Solans masters ERC Fafe mudbath to extend lead

There was one point where his ERC lead was halved, but Solans responded in style in low visibility


Nil Solans has taken a commanding lead in the European Rally Championship season opener, Rally Serras de Fafe, built upon a dominant performance on Saturday’s penultimate stage.

Road order played a big part in the AR Vidal-run driver’s advantage, as running first on the road in extremely muddy conditions proved beneficial on the first pass of stages.

That upper hand had initially looked set to be inverted in the afternoon, as water-filled ruts promised plenty of aquaplaning for Solans on the second pass on stages.

But there was a crucial reprieve for the leader. The second pass of Boticas was canceled due to the condition of the stage, while Vieira do Minho ran for the first time on Saturday afternoon as its first pass had been canceled in the morning for the same reason.

Initially, fellow Volkswagen Polo GTI R5 driver Georg Linnamäe closed up on the leader on Cabeceiras e Basto 2, winning the stage by 15.3 seconds. With Solans’ lead gap halved down to 13.5s, it looked as if the battle for the win might be back on.


There would be no tight fight for the lead though, as Solans annihilated the rest of the field on Vieira do Minho. He went 35.7s faster than the next quickest driver, Armindo Araújo, suddenly extending his lead all the way up to 54.2s.

That gap got bigger still when Linnamäe, who “went completely the wrong way with the setup” on Vieira do Minho, then struggled through Luílhas 2 with a misty windshield.

Linnamäe dropped another 50.4s to Solans with his visibility issues, finishing the day 1m44.4s behind Solans and only keeping Portuguese Rally Championship competitor Araújo at bay by 15.3s.

His setup woes had been cured – but it mattered little when he couldn’t see where he was driving.

“It would have been fine but we can’t see anything,” said Linnamäe. “Windscreen was totally fogged up so I put it in road mode. It was slower than recce.


“Now we know that we need to put the heater on when it’s raining. It was impossible.”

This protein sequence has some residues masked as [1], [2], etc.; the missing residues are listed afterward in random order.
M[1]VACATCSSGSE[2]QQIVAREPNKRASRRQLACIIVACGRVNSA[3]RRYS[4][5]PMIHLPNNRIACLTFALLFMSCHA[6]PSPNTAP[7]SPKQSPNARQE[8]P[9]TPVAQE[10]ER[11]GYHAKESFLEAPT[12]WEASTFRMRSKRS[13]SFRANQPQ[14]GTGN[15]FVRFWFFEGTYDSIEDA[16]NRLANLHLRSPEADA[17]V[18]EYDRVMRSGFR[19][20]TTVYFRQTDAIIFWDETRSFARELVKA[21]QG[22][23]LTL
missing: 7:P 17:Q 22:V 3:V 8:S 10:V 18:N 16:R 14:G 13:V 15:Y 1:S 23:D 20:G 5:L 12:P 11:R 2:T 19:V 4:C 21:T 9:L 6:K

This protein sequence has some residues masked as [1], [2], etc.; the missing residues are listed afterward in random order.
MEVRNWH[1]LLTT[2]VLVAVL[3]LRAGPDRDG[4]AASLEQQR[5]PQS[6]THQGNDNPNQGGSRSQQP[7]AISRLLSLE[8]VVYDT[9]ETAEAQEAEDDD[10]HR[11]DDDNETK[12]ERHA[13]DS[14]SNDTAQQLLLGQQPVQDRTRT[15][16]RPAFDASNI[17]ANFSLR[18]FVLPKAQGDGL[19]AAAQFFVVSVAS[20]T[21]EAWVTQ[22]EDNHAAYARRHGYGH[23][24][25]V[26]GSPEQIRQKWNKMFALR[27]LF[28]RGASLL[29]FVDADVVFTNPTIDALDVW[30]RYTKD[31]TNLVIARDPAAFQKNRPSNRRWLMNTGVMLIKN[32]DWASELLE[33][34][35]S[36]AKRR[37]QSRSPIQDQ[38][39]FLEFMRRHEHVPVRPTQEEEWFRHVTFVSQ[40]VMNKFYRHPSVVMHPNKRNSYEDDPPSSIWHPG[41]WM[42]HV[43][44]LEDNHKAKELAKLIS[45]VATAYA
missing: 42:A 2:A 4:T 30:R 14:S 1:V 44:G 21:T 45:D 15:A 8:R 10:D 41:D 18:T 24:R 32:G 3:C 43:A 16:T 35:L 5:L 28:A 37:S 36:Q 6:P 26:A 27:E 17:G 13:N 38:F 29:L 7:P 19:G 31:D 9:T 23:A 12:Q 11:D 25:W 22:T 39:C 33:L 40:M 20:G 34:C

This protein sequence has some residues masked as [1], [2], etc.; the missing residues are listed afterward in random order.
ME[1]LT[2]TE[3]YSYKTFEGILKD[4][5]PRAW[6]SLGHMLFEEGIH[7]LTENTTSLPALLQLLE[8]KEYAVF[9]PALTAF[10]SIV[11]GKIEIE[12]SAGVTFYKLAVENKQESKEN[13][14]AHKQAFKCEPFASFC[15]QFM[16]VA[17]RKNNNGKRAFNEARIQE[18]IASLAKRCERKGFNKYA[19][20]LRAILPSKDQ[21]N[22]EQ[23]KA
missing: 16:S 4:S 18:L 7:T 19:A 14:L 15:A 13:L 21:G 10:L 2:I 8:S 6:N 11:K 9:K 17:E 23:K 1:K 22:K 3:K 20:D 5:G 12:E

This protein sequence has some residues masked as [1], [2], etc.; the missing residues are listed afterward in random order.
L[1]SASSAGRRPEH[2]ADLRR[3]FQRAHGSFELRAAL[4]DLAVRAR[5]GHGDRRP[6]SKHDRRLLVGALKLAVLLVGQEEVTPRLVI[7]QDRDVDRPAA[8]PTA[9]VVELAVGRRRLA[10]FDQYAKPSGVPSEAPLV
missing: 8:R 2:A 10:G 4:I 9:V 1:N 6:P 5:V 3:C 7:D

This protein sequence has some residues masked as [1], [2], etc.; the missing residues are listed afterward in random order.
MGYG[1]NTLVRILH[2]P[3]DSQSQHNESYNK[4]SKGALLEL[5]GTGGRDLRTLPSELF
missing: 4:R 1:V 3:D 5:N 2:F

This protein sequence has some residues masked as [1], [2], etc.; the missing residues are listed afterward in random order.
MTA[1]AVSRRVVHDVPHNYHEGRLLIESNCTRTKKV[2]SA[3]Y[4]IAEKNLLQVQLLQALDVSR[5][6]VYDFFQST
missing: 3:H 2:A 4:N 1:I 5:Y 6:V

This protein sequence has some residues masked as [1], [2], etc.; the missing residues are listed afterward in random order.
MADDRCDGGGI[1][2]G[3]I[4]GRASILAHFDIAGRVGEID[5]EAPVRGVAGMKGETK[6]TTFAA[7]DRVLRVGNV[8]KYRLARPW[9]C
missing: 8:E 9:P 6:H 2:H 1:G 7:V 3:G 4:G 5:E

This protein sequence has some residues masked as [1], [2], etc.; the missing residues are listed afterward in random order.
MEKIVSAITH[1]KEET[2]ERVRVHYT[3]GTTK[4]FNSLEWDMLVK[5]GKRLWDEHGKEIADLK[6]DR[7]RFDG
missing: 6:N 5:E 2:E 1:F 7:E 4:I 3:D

Araújo had been fully focused on clinching maximum points for his Portuguese championship title bid, which he managed to secure comfortably, several minutes up on his local rivals.

Two-time Production World Rally champion Araújo conceded he hadn’t been pushing flat out to keep pace with the leading duo. But with Linnamäe’s struggles and no national championship points to play for on Sunday, he now has the freedom to push and fight for second place.

Javier Pardo and Alberto Battistolli were engaged in a day-long battle for fifth place, with Pardo gaining a decisive advantage on Vieira do Minho as Battistoli struggled to cope with the muddy conditions.

But Pardo’s fifth place unexpectedly became fourth after the final stage, Luílhas 2, as a dejected Simone Tempestini dropped 42.3s to Pardo.


“We lost a lot of time,” was the comment from a cagey Tempestini, unwilling to explain why he’d suddenly gone from only a few seconds off Solans mid-stage to losing a position by the finish line.

Battistolli is still over half a minute behind Tempestini despite the latter’s last-stage woe and has nearly a minute in hand over the top Team MRF driver, seventh-placed Norbert Herczig.

Herczig has been left to lead the line in MRF’s three-car line-up after Efrén Llarena’s radiator leak cost him several minutes on Saturday’s first stage, and Simone Campedelli’s retirement with a broken rear-right wheel in sight of the flying finish on Cabeceiras e Basto.

Miguel Correia fended off the late advances of Bruno Magalhães to secure eighth overall for the day and second in the Portuguese championship opener, despite a 30s late check-in penalty at midday regroup.

Magalhães had taken the position by only two seconds after the Vieira do Minho stage but had a disastrous run on Luílhas 2, unable to see anything and dropping 28.8s on the final Saturday test.


“This stage was crazy again,” said Magalhães. “At some point there was so much fog I turned off the lights.

“Even at night it was better without normal lights. It’s absolutely crazy. I don’t see one meter in front even in a straight.”

José Pedro Fontes initially completed the top 10, although the red flagging of the stage after he went through meant the drivers after him recieved notional times and it was ERC Open competitor Martins Sesks who now holds that position, with Fontes down to 11th.

Llarena’s recovery drive brought him up to 20th place, which puts him first on the road for Sunday.

SS9 times

1 Nil Solans/Marc Marti (Volkswagen) 10m18.1s
2 Javier Pardo/Adrián Pérez (Škoda) +14.3s
3 Armindo Araujo/Luis Ramalho (Škoda) +30.8s
4 Alberto Battistolli/Simone Scattolin (Škoda) +31.1s
5 Georg Linnamäe/James Morgan (Volkswagen) +50.2s
6 Simone Tempestini/Sergiu Itu (Škoda) +56.6s
7 Norbert Herczig/Igor Bacigál (Škoda) +57.1s
8 Bruno Magalhaes/Carlos Magalhaes (Hyundai) +1m09.0s
9 Miguel Correia/Jorge Carvalho (Škoda) +1m10.2s
10 José Pedro Fontes/Inês Ponte (Citroën) +1m12.2s

Leading positions after SS9

1 Solans/Marti (Volkswagen) 59m48.5s
2 Linnamäe/Morgan (Volkswagen) +1m44.4s
3 Araujo/Ramalho (Škoda) +1m59.7s
4 Pardo/Pérez (Škoda) +2m58.2s
5 Tempestini/Itu (Škoda) +3m16.2s
6 Battistolli/Scattolin (Škoda) +3m52.8s
7 Herczig/Bacigál (Škoda) +4m40.7s
8 Correia/Carvalho (Škoda) +6m04.6s
9 Magalhaes/Magalhaes (Hyundai) +6m31.4s
10 Martins Sesks/Renars Francis (Škoda) +8m06.8s